Russia increases production of Su-57 fifth-generation multirole fighters.

The Komsomolsk-on-Amur Aviation Plant, named after Yuri Gagarin (KnAAZ) has completed its production schedule for 2023, delivering the last batch of Sukhoi Su-57 Felon fifth-generation multirole aircraft to the Ministry of Defense Russian, as announced on December 29, 2023, by the United Aircraft Corporation.

The company’s official statement states that the 2023 initiatives focused on perfecting the Su-57 assembly line, increasing production volumes of serial aircraft and resolving bottlenecks in the entire production cycle, thus improving the plant’s capabilities. Efforts were made to resolve limitations in the final assembly shop and throughout the production process. To achieve this, it has been essential to resolve the supply problems of high-tech components from the supplier plants and study improvements in assembly technology.

Yuri Slyusar, CEO of United Aircraft Corporation, emphasized the ongoing modernization within the production facilities. By 2024, several key structures are expected to be operational, allowing progress in the implementation of technical overhaul projects planned within the framework of the state defense industry development program, crucial for serial production of the Su-57.

The increase in production volumes is expected to allow the Russian Air Force to intensify the use of the Su-57 in the Ukraine conflict. Their presence has been asserted since the beginning of the Russian invasion of Ukraine.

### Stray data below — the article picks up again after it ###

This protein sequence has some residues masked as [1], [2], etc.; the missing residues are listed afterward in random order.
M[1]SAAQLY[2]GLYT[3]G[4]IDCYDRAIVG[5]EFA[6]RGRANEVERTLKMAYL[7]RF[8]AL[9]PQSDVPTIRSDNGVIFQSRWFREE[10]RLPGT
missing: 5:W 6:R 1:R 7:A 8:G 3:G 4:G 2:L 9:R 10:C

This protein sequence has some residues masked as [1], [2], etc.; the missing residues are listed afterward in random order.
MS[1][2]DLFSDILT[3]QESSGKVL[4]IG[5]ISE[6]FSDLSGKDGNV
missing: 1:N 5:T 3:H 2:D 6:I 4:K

Recall that in May 2022, unverified reports emerged based on anonymous sources suggesting the deployment of Su-57 fighters by Russia against Ukraine. These reports claimed that the planes carried out missile strikes, evading Kyiv’s air defenses.

eRADAR sources indicated that the Russian Air Force has increasingly used the Su-57 for missile and bomb attacks against Ukrainian military targets. This fact highlighted Ukraine’s urgent need for F-16 fighters supplied by Western countries for its defense.

In January 2023, the UK Ministry of Defense also stated that it was “very likely” that Russia had used the Su-57 in its conflict with Ukraine. Although these claims lack conclusive evidence available to the public, they have raised serious concerns about the impact of these advanced fighters on the ongoing conflict.

The Sukhoi Su-57 is a twin-engine stealth multirole fighter developed from the PAK FA (Prospective Aviation Complex for Frontline Aviation) program, started in 1999. The program aimed to create a more modern and cost-effective alternative to the MFI (Mikoyan Project 1.44/1.42). Internally designated T-50 by Sukhoi, the Su-57 is the first Russian military aircraft to incorporate stealth technology and serves as the basis for a series of stealth fighter aircraft.

 

The Su-57 is designed for versatility, capable of carrying out air-to-air combat, ground attack and maritime attack missions. It features stealth technology, exceptional maneuverability, supercruise capability, advanced integrated avionics and a large internal payload capacity.

 It is expected to replace older models such as the MiG-29 and Su-27 in the Russian military and has been offered for international export. The prototype flew in 2010, but the program faced several development problems, including structural and technical problems, which led to the loss of the first production aircraft in a crash before delivery.

After multiple delays, the first operational Su-57 entered service with the Russian Aerospace Forces (VKS) in December 2020. By the end of 2022, a total of 11 Su-57 aircraft had been manufactured, not counting test prototypes. However, this latest delivery has not revealed the specific number of Su-57s.

In 2022, despite international sanctions targeting Russian defense industries, potentially hampering the development of the Su-57 due to Russia’s inability to import semiconductors and high-tech equipment from the European Union, it appears that Russia has found a way to get around these restrictions.

Alain Henry de Frahan